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John Alba Cutler

Associate Professor of English

Ph.D. University of California - Los Angeles


John Alba Cutler (Ph.D., University of California, Los Angeles, 2008) specializes in US Latino/a literatures, multiethnic American poetry, contemporary American literature, and print culture studies. His book Ends of Assimilation: The Formation of Chicano Literature (Oxford, 2015) examines how Chicano/a (Mexican American) literary works represent assimilation, and what those representations can teach us about race, gender, and the nature of literary discourse. Ends of Assimilation argues that Chicano/a literature illuminates and critiques the history of assimilation sociology, which has been blind to its own work as a cultural discourse, examining and illuminating by contrast the myriad ways that Chicano/a literature imagines cultural change.

Professor Cutler’s current project, Latinx Modernism and the Spirit of Latinoamericanismo, examines the prodigious literary output of US Spanish-language serials in the early twentieth century. Daily newspapers, weekly magazines, literary reviews, and anarchist journals were the primary literary institutions for Latinx communities during this time period, publishing tens of thousands of original and reprinted poems, short stories, and crónicas. Professor Cutler’s work illuminates an entire field of Latinx modernism that these serial publications sponsored at the intersections of Latin American and US Latinx identity and thought. During the academic year 2020-21, Professor Cutler will be a fellow at the Radcliffe Institute for Advanced Study at Harvard University, with additional support from a fellowship from the American Council of Learned Societies.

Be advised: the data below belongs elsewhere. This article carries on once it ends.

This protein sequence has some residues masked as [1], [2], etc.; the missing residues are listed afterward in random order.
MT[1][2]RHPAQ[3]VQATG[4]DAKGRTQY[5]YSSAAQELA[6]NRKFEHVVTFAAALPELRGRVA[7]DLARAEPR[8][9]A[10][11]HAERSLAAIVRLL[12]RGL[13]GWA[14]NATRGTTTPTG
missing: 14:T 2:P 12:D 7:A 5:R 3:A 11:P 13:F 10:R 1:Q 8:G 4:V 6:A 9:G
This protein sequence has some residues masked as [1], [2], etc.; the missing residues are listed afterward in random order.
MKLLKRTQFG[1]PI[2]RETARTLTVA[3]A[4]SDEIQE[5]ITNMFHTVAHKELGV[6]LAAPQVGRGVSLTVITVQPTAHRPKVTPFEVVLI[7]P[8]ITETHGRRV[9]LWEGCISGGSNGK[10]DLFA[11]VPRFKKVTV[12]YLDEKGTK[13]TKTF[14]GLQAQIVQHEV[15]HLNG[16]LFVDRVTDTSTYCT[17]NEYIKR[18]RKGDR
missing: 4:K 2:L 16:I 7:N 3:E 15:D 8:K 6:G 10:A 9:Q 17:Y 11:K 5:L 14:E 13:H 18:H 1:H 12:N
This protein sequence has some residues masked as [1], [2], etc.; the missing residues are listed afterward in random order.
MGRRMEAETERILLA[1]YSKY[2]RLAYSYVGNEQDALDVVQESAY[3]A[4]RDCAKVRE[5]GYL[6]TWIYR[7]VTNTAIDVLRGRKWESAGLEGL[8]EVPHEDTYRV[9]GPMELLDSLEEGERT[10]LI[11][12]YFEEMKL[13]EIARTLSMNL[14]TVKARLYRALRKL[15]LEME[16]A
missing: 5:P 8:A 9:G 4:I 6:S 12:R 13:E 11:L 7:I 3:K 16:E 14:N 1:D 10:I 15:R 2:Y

Professor Cutler has published articles in English Language Notes, American Literary HistoryAmerican LiteratureMELUS, and Aztlán: A Journal of Chicano Studies, among other places. He is a core faculty member of the Latina and Latino Studies Program and a member of the Board of Directors of the Recovering the US-Hispanic Literary Heritage Project. He received the Weinberg College Distinguished Teaching Award in 2013.


Latina & Latino Literature, Critical Race & Ethnicity Studies, Poetry & Poetics, American: 20th Century



  • “At the Crossroads of Circulation and Translation: Rethinking US Latino/a Modernism,” Modernism/modernity Print Plus volume 3, cycle 3 (2018):.
  • “Rubén Darío: Latino Poet,” part of special issue on “Latinx Lives in a Hemispheric Context” edited by Maria A. Windell and Jesse Alemán, English Language Notes 56.2 (2018): 71-89.
  • "Quinto Sol, Chicano Literature, and the Long March Through Institutions," American Literary History 26 (Summer 2014): 262-294.
  • “Confronting Frontier and Industrial Violence: Latino Narratives,” The Heath Anthology of American Literature 7th Edition, Volume C, ed. Paul Lauter (Boston: Wadsworth Cengage, 2013): 999-1014.
  • “Eusebio Chacón’s America,” MELUS 36 (Spring 2011): 109-134.
  • “Disappeared Men: Chicana/o Authenticity and the American War in Viet Nam,”American Literature 81 (September 2009): 583-611.
  • “Prosthesis, Surrogation, and Relation in Arturo Islas’s The Rain God,” Aztlán: A Journal of Chicano Studies 33 (Spring 2008): 7-32.

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